By Charles Miller

Within every society, there is always an internal struggle between individual liberty and collective responsibility. It exists here in the United States, in the form of mandated jury service, for example, and it is at the forefront of debate within the State of Israel. The raging debate within Israel regarding mandatory conscription for military service touches on all aspects of societal existence, including religion, social welfare, economic prosperity, and notions of equality. Solving this issue is critical to establishing a more cohesive and unified Jewish state.

After the Holocaust and the establishment of the State of Israel, there was an urgent need to rebuild the world of Torah and the yeshivas that had been decimated during the war. Israel’s first prime minister and defense minister, David Ben Gurion, adopted a military draft deferment, as an exception to compulsory military service, for the chareidi yeshiva students in Israel who pledged that their sole occupation was the study of Torah and not any other form of employment. The number of eligible deferments grew from under 400 a year until 1970 to over 60,000 a year by 2010.

In 1998, the Israeli Supreme Court took up the issue of the legality of these deferments, explaining that the rationale for them no longer existed. Supreme Court President Aharon Barak argued in Rubinstein v. Minister of Defense that the “yeshivas are flourishing in Israel, and there is no serious worry that the draft of yeshiva students, according to any arrangement, would bring about the disappearance of the [yeshiva] institution.”

Justice Barak further argued that those chareidi men who did not remain in yeshiva were not seeking employment for fear of being drafted, creating a community ravaged by poverty and largely dependent on the government for subsistence. His sentiments were echoed by Justice Elyakim Rubinstein in the 2012 decision of Resler v. Knesset:

Nevertheless, we need to admit the truth, [that] unlike in the Jewish-chareidi society in other countries, which has understood that only a few brilliant individuals can live under the tent of Torah all their lives, in Israel a whole complicated sociological system has been built that even its leaders know, deep in their hearts, is not good and not appropriate, that because of military duty thousands of people sit in the yeshivas, where it is not their place…these people, if they served in IDF, and if they worked like any other person while also making time for Torah [study]…, would be efficient both to the State, to their community, and to themselves.”

The nature of the debate, beyond the economic and practical necessity of employment, involved the conflict between two competing basic, constitutional rights: the right to freedom of religion, via the pursuit of religious studies, and the right to human dignity, via an equitable public sharing of the burden of military service. The controversy created a societal upheaval, pitting those who serve for three or more mandatory years of military service from age 18-21, followed by decades of reserve duty, against those who do not perform military service whatsoever.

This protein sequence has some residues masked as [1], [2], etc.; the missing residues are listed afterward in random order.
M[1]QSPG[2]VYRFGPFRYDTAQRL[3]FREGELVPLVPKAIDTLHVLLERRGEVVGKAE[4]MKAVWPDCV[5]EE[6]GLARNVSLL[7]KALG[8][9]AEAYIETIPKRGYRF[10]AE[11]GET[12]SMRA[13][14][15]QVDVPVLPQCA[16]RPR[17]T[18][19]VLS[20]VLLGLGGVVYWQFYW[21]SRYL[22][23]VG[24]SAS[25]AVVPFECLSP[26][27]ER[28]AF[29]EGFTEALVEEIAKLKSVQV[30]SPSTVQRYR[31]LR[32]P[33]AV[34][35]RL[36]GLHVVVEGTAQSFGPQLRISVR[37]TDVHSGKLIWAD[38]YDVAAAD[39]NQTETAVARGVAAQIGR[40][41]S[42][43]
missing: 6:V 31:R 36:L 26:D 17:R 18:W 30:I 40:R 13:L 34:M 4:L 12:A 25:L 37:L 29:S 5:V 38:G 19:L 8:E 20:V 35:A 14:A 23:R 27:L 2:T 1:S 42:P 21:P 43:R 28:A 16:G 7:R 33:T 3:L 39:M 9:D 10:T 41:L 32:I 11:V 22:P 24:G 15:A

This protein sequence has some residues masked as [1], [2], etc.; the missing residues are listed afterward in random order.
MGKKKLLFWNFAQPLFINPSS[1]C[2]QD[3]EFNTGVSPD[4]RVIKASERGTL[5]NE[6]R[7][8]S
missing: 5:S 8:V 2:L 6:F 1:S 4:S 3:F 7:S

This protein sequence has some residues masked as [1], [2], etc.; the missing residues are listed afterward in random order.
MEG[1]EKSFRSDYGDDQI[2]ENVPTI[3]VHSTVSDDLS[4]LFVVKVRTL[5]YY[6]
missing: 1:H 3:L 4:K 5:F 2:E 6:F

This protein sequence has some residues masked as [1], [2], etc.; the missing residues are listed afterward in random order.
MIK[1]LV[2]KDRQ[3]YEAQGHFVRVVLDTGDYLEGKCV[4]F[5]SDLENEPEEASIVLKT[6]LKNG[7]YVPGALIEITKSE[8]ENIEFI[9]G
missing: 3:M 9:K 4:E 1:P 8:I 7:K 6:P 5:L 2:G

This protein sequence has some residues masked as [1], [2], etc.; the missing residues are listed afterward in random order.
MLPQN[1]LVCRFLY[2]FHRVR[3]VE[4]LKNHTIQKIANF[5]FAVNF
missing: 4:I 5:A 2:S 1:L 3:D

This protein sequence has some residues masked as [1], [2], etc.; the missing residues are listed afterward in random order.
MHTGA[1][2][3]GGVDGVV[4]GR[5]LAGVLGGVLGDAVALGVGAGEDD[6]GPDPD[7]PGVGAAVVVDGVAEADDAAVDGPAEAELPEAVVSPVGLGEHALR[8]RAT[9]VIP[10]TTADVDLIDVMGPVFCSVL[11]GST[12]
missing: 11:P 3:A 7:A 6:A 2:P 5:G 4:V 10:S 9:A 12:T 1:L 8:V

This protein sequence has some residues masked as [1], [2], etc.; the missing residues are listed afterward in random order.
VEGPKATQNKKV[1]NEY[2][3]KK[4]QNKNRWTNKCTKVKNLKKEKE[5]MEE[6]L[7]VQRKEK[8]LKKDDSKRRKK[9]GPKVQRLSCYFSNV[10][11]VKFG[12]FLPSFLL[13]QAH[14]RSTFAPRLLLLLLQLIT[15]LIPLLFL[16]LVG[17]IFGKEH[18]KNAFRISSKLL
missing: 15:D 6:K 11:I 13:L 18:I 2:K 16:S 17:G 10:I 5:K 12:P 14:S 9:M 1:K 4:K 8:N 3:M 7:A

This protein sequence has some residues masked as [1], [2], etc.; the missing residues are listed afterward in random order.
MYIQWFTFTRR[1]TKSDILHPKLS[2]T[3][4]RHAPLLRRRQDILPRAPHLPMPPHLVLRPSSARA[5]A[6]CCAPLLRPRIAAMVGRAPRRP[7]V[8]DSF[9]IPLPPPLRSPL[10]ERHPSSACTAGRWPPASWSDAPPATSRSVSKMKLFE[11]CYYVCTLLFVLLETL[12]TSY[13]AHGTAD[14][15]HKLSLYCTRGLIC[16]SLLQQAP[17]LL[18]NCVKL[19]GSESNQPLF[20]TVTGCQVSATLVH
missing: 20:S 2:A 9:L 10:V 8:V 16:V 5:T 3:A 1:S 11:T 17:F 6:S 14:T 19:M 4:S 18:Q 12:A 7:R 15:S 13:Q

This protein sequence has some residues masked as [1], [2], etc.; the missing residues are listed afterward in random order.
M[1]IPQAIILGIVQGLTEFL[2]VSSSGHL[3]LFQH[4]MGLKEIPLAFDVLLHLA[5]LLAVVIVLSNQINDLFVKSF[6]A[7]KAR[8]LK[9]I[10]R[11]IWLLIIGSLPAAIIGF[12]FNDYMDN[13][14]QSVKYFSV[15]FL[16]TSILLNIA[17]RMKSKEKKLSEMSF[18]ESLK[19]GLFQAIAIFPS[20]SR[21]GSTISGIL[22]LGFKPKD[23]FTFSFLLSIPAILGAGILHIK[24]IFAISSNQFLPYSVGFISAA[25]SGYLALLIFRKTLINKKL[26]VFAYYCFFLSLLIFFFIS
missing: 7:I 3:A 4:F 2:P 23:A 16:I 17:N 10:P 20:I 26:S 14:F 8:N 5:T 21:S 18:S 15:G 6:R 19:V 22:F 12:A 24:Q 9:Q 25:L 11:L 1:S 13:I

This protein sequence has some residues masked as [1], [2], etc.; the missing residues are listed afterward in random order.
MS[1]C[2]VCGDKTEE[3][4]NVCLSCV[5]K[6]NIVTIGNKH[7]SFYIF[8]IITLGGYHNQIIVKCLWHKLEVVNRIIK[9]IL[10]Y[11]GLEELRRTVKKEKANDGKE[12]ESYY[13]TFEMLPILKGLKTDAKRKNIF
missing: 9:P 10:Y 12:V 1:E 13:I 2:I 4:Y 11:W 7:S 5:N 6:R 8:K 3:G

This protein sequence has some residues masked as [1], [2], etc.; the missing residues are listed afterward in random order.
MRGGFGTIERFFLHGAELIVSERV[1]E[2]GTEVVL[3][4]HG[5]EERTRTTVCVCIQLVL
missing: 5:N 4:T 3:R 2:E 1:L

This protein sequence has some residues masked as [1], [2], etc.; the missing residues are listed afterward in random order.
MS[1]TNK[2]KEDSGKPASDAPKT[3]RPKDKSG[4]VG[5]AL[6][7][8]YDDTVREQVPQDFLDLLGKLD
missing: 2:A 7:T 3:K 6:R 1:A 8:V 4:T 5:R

The inherent tensions within Israeli society on this issue have come to the fore. Following the 1998 Rubinstein decision, which found that the military draft deferment lacked any specific legal authorization, the “Deferment of Military Draft for Yeshiva Students Whose Occupation is the Study of Torah Law” (the Tal Law of 2002) was enacted authorizing the Minister of Defense to defer the military service of any Israeli national, upon his request, if he studies in a yeshiva on a regular basis for at least 45 hours a week and that he does not engage in any other additional occupation.

The debate did not end upon the enactment of government legislation sanctioning these deferments. The Israeli Supreme Court in the 2006 case of Movement for Quality of Government v. Knesset, weighed in on the Tal Law, holding that a “grant of a swift deferment–which over the years transforms into an exemption from military service–for thousands of persons eligible for military service based only on reasons of study in a yeshiva constitutes harm to the equality of everyone in the majority group who is subject to military service. The distinction among persons designated for military service based on a religious worldview is discrimination without any relevant difference.”

Although the Court recognized the basic right of freedom of religion, the Court held that such human rights are not absolute and can be violated by a law “befitting the values of the State of Israel, enacted for a proper purpose, and to an extent no greater than is required.” Mandatory military or national service within the State of Israel, a nation perpetually at war, serves the highest values of protecting life and building societal cohesion that all Jews are responsible for one another.

The United States Supreme Court has taken a similar approach toward the limiting of fundamental, constitutional rights, requiring that any such infringement serve a compelling government interest and be narrowly tailored to serve that interest. In upholding the Conscription Act of 1917, mandating military service for men of suitable age, the United States Supreme Court in Arver v. United States, unanimously recognized the Constitution’s delegation to Congress of the power to declare war and to raise and support armies. The Court also recognized the principle of the reciprocal rights and duties of citizens:

“It may not be doubted that the very conception of a just government and its duty to its citizens includes the reciprocal obligation of the citizen to render military service in case of need, and the right to compel it.”